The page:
The key finding of this study was that, contrary to our hypothesis that preterm infants who demonstrated ASD risk at age 2 yr would demonstrate alterations in early social interaction behaviors, infants who went on to screen positive for ASD were less likely to demonstrate gaze aversion and endpoint nystagmus during social interaction in the neonatal period. The absence of gaze aversion and endpoint nystagmus was also related to impaired developmental outcome. The absence of gaze aversion was associated with poorer language outcome, and the absence of endpoint nystagmus was associated with poorer cognitive, motor, and language outcomes. Core features of ASD, including gaze aversion and avoidance of social interaction, were not present during the neonatal period in the infants who later screened positive for ASD in our study. Conversely, children with later ASD risk appeared to have a pattern of visual responses that was opposite to what has been reported in ASD later in life.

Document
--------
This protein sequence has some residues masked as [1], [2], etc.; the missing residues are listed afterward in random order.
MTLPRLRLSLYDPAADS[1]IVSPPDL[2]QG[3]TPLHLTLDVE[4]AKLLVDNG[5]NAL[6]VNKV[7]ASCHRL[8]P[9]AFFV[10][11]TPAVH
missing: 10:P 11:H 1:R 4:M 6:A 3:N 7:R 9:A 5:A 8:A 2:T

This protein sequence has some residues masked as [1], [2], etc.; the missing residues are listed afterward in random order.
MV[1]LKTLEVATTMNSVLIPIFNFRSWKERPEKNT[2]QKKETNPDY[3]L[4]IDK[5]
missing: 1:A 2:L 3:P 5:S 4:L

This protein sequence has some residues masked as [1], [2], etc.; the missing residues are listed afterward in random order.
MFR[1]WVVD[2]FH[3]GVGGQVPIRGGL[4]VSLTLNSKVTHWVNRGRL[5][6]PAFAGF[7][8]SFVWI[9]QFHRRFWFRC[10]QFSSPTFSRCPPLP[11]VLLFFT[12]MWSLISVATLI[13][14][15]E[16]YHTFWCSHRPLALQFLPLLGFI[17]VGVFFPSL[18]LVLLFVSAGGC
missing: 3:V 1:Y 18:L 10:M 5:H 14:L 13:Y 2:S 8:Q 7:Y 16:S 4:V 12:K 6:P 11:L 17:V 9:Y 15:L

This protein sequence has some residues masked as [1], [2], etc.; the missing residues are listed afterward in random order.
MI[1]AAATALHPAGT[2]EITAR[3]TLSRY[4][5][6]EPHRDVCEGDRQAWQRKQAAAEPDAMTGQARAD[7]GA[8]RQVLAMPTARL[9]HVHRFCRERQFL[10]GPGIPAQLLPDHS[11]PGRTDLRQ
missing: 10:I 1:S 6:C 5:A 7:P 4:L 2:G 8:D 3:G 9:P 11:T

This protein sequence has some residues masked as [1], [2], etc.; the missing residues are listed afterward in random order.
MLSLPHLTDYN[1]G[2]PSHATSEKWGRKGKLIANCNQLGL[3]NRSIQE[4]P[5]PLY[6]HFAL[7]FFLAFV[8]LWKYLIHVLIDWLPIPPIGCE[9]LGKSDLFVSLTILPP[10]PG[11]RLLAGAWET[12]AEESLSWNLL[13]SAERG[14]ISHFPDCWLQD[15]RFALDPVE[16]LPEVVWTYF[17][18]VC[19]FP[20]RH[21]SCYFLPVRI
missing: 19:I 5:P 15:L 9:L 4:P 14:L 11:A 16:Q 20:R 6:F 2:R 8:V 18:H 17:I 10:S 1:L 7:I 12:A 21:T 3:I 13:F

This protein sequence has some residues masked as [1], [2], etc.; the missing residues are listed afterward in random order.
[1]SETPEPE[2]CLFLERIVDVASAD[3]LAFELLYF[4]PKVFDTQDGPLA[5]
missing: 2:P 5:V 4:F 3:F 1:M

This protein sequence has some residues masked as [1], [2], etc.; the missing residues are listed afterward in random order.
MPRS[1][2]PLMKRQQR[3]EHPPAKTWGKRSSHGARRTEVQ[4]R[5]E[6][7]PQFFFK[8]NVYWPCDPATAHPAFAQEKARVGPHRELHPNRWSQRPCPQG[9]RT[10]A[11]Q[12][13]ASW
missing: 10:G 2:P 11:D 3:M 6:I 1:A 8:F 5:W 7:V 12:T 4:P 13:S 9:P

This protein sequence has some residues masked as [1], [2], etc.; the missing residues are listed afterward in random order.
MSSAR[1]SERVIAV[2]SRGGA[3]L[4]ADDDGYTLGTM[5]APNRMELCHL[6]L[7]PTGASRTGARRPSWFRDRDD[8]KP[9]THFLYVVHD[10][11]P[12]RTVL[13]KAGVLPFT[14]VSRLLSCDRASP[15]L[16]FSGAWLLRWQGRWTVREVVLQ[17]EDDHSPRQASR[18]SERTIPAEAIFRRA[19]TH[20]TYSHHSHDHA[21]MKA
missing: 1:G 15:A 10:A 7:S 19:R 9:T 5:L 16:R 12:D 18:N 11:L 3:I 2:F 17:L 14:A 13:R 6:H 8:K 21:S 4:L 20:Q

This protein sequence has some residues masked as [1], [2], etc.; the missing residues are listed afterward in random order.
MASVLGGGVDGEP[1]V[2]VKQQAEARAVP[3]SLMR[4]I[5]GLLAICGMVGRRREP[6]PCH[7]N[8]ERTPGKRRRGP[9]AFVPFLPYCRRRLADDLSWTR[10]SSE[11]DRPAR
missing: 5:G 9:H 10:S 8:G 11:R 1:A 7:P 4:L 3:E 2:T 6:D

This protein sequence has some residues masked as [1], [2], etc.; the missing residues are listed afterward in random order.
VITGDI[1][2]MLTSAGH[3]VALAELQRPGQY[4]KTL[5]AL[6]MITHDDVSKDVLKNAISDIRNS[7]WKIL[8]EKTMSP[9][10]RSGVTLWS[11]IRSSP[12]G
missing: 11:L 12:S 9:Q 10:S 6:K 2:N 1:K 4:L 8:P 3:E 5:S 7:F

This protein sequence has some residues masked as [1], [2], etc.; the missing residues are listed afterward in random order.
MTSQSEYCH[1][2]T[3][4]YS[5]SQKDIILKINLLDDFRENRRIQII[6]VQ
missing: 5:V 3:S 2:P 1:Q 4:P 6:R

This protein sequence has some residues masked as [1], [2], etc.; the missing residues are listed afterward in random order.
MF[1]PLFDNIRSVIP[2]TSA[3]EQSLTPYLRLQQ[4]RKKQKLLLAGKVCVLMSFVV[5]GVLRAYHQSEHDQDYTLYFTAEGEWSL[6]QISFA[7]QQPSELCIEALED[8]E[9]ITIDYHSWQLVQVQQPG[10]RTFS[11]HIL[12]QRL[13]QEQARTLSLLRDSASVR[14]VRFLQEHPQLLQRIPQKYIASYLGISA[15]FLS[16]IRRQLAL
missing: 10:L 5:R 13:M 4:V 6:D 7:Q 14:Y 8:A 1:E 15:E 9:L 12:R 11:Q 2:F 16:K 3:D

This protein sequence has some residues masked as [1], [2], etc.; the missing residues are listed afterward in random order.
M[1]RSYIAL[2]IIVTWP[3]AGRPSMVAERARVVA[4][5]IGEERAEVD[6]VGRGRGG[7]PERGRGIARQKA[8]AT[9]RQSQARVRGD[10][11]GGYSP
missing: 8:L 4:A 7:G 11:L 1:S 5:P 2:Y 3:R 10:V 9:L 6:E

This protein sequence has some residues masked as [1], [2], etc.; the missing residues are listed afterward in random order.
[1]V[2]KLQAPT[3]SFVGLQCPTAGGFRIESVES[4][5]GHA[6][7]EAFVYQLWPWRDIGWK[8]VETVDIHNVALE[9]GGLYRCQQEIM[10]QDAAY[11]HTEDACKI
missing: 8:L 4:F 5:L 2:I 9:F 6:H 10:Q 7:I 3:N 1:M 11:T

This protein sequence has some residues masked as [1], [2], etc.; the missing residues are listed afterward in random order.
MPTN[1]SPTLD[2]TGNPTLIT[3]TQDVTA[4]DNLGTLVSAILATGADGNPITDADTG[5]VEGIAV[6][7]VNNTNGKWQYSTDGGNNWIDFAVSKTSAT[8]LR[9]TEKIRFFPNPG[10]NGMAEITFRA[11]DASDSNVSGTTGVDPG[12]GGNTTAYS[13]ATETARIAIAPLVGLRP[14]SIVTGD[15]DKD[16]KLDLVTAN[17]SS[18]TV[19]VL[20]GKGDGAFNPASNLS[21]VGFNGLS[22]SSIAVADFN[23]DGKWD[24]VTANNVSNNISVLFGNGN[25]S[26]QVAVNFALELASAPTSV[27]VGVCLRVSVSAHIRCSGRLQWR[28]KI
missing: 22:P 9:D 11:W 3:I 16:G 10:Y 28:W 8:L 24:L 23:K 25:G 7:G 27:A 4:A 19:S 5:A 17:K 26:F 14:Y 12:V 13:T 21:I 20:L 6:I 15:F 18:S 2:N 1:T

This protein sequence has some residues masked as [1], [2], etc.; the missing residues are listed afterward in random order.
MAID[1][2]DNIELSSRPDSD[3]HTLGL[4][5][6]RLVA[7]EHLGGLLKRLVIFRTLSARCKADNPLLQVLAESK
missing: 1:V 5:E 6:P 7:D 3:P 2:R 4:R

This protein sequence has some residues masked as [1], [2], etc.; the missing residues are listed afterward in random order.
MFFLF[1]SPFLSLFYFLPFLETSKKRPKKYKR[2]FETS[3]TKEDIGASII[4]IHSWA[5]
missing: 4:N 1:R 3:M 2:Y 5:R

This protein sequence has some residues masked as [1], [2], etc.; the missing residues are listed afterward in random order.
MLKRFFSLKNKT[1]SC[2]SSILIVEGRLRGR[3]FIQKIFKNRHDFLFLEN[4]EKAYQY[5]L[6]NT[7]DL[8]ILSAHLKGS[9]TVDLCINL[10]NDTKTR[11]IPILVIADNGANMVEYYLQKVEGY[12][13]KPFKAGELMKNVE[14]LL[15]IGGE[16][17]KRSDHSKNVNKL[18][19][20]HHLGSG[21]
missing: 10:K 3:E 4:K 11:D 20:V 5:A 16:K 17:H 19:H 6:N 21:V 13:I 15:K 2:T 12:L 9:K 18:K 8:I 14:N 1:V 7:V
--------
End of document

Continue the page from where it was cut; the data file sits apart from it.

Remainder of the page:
Gaze aversion is defined as actively moving the head or eyes away from a visual stimulus (see Table 1; Lester & Tronick, 2005). Children with gaze aversion have been reported to demonstrate greater social disability (Jones, Carr, & Klin, 2008). Subsequently, we hypothesized that infants with later risk for ASD would demonstrate more gaze aversion during the neonatal period. Our findings did not support our hypothesis, and we found less gaze aversion among infants with later ASD risk (12%) than among infants without later risk (88%). Infants demonstrating gaze aversion during the neonatal period were 5 times more likely to screen negative for ASD.